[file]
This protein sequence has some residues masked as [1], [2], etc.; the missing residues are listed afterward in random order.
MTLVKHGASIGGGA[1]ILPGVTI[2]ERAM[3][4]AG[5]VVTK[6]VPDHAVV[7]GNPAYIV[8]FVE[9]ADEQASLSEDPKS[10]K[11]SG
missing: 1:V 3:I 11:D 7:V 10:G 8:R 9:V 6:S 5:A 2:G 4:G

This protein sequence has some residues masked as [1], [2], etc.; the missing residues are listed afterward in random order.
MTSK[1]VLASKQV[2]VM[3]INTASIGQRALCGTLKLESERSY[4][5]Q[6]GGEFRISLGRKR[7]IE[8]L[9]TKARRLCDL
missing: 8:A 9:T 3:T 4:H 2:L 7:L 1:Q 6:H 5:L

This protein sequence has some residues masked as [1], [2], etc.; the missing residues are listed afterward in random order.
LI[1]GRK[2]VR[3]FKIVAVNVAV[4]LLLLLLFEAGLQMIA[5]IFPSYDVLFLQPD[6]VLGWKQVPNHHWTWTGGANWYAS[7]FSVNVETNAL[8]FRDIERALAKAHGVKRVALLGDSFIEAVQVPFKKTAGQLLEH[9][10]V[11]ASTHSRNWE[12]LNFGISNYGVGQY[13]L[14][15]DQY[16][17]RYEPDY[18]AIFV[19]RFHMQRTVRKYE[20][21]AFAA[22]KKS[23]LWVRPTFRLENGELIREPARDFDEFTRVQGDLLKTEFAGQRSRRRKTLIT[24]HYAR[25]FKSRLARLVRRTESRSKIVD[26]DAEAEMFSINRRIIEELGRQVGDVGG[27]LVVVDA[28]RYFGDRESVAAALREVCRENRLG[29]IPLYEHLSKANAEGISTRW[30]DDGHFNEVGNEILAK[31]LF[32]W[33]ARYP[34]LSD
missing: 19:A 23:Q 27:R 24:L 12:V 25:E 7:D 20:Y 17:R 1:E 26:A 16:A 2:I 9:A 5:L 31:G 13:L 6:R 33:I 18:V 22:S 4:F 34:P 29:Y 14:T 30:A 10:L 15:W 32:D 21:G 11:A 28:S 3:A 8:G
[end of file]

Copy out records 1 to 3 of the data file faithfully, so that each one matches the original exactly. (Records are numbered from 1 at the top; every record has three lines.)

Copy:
This protein sequence has some residues masked as [1], [2], etc.; the missing residues are listed afterward in random order.
MTLVKHGASIGGGA[1]ILPGVTI[2]ERAM[3][4]AG[5]VVTK[6]VPDHAVV[7]GNPAYIV[8]FVE[9]ADEQASLSEDPKS[10]K[11]SG
missing: 1:V 3:I 11:D 7:V 10:G 8:R 9:V 6:S 5:A 2:G 4:G

This protein sequence has some residues masked as [1], [2], etc.; the missing residues are listed afterward in random order.
MTSK[1]VLASKQV[2]VM[3]INTASIGQRALCGTLKLESERSY[4][5]Q[6]GGEFRISLGRKR[7]IE[8]L[9]TKARRLCDL
missing: 8:A 9:T 3:T 4:H 2:L 7:L 1:Q 6:H 5:L

This protein sequence has some residues masked as [1], [2], etc.; the missing residues are listed afterward in random order.
LI[1]GRK[2]VR[3]FKIVAVNVAV[4]LLLLLLFEAGLQMIA[5]IFPSYDVLFLQPD[6]VLGWKQVPNHHWTWTGGANWYAS[7]FSVNVETNAL[8]FRDIERALAKAHGVKRVALLGDSFIEAVQVPFKKTAGQLLEH[9][10]V[11]ASTHSRNWE[12]LNFGISNYGVGQY[13]L[14][15]DQY[16][17]RYEPDY[18]AIFV[19]RFHMQRTVRKYE[20][21]AFAA[22]KKS[23]LWVRPTFRLENGELIREPARDFDEFTRVQGDLLKTEFAGQRSRRRKTLIT[24]HYAR[25]FKSRLARLVRRTESRSKIVD[26]DAEAEMFSINRRIIEELGRQVGDVGG[27]LVVVDA[28]RYFGDRESVAAALREVCRENRLG[29]IPLYEHLSKANAEGISTRW[30]DDGHFNEVGNEILAK[31]LF[32]W[33]ARYP[34]LSD
missing: 19:A 23:Q 27:R 24:L 12:V 25:E 7:D 20:Y 17:R 1:E 26:A 16:A 2:I 9:A 5:L 31:G 13:L 6:R 33:I 18:V 22:S 4:F 34:P 29:Y 14:T 30:A 10:L 15:W 32:D 21:G 11:A 28:S 3:A 8:G